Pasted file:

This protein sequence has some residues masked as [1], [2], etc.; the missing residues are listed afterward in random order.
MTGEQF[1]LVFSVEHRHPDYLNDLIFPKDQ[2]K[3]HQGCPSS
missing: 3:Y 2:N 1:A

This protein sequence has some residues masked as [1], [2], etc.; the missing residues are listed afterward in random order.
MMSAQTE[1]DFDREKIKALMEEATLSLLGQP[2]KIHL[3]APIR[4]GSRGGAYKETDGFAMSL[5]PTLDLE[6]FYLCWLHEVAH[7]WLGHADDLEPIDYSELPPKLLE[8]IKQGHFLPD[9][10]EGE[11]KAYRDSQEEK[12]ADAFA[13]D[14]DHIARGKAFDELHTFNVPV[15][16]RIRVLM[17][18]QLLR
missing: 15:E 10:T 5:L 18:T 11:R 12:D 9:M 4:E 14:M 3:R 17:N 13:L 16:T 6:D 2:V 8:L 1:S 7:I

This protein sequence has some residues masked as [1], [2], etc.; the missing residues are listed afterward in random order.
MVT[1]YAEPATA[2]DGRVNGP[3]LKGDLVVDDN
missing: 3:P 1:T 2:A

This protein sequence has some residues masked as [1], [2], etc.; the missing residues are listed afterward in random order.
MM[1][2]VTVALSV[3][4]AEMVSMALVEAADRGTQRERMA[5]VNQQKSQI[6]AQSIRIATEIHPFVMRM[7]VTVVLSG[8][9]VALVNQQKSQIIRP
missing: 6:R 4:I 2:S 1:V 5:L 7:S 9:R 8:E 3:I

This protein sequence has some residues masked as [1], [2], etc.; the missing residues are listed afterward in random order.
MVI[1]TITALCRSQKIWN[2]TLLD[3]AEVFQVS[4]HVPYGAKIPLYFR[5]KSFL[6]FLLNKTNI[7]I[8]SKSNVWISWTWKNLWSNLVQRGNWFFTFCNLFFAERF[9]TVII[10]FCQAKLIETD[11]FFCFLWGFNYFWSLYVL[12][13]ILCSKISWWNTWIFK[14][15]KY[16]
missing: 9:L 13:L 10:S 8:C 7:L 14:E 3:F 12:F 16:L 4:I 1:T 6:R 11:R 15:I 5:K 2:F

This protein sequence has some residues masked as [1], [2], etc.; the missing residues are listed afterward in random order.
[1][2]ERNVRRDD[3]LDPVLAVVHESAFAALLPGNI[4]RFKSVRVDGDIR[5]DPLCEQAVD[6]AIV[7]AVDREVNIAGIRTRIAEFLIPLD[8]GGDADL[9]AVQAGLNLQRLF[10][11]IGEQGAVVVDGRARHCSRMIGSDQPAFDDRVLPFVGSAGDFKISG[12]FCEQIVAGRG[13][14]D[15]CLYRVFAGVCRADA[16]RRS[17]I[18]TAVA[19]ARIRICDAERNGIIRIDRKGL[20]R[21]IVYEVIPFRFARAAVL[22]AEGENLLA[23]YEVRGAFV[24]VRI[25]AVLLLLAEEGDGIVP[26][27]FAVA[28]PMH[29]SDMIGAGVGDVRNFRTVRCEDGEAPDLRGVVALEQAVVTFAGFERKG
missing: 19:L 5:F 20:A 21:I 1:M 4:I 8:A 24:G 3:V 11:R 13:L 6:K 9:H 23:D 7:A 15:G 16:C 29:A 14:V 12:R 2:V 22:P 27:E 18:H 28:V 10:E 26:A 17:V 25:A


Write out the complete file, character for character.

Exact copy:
This protein sequence has some residues masked as [1], [2], etc.; the missing residues are listed afterward in random order.
MTGEQF[1]LVFSVEHRHPDYLNDLIFPKDQ[2]K[3]HQGCPSS
missing: 3:Y 2:N 1:A

This protein sequence has some residues masked as [1], [2], etc.; the missing residues are listed afterward in random order.
MMSAQTE[1]DFDREKIKALMEEATLSLLGQP[2]KIHL[3]APIR[4]GSRGGAYKETDGFAMSL[5]PTLDLE[6]FYLCWLHEVAH[7]WLGHADDLEPIDYSELPPKLLE[8]IKQGHFLPD[9][10]EGE[11]KAYRDSQEEK[12]ADAFA[13]D[14]DHIARGKAFDELHTFNVPV[15][16]RIRVLM[17][18]QLLR
missing: 15:E 10:T 5:L 18:T 11:R 12:D 9:M 4:E 14:M 3:R 17:N 13:L 16:T 6:D 2:V 8:L 1:S 7:I

This protein sequence has some residues masked as [1], [2], etc.; the missing residues are listed afterward in random order.
MVT[1]YAEPATA[2]DGRVNGP[3]LKGDLVVDDN
missing: 3:P 1:T 2:A

This protein sequence has some residues masked as [1], [2], etc.; the missing residues are listed afterward in random order.
MM[1][2]VTVALSV[3][4]AEMVSMALVEAADRGTQRERMA[5]VNQQKSQI[6]AQSIRIATEIHPFVMRM[7]VTVVLSG[8][9]VALVNQQKSQIIRP
missing: 6:R 4:I 2:S 1:V 5:L 7:S 9:R 8:E 3:I

This protein sequence has some residues masked as [1], [2], etc.; the missing residues are listed afterward in random order.
MVI[1]TITALCRSQKIWN[2]TLLD[3]AEVFQVS[4]HVPYGAKIPLYFR[5]KSFL[6]FLLNKTNI[7]I[8]SKSNVWISWTWKNLWSNLVQRGNWFFTFCNLFFAERF[9]TVII[10]FCQAKLIETD[11]FFCFLWGFNYFWSLYVL[12][13]ILCSKISWWNTWIFK[14][15]KY[16]
missing: 9:L 13:L 10:S 8:C 7:L 14:E 3:F 12:F 16:L 4:I 1:T 6:R 11:R 15:I 5:K 2:F

This protein sequence has some residues masked as [1], [2], etc.; the missing residues are listed afterward in random order.
[1][2]ERNVRRDD[3]LDPVLAVVHESAFAALLPGNI[4]RFKSVRVDGDIR[5]DPLCEQAVD[6]AIV[7]AVDREVNIAGIRTRIAEFLIPLD[8]GGDADL[9]AVQAGLNLQRLF[10][11]IGEQGAVVVDGRARHCSRMIGSDQPAFDDRVLPFVGSAGDFKISG[12]FCEQIVAGRG[13][14]D[15]CLYRVFAGVCRADA[16]RRS[17]I[18]TAVA[19]ARIRICDAERNGIIRIDRKGL[20]R[21]IVYEVIPFRFARAAVL[22]AEGENLLA[23]YEVRGAFV[24]VRI[25]AVLLLLAEEGDGIVP[26][27]FAVA[28]PMH[29]SDMIGAGVGDVRNFRTVRCEDGEAPDLRGVVALEQAVVTFAGFERKG
missing: 19:L 5:F 20:A 21:I 1:M 4:I 8:A 24:G 3:V 11:R 13:L 6:K 9:H 23:D 7:A 15:G 16:C 29:A 14:V 12:R 2:V 22:P 27:E 18:H 28:V 10:E 26:A 17:V 25:A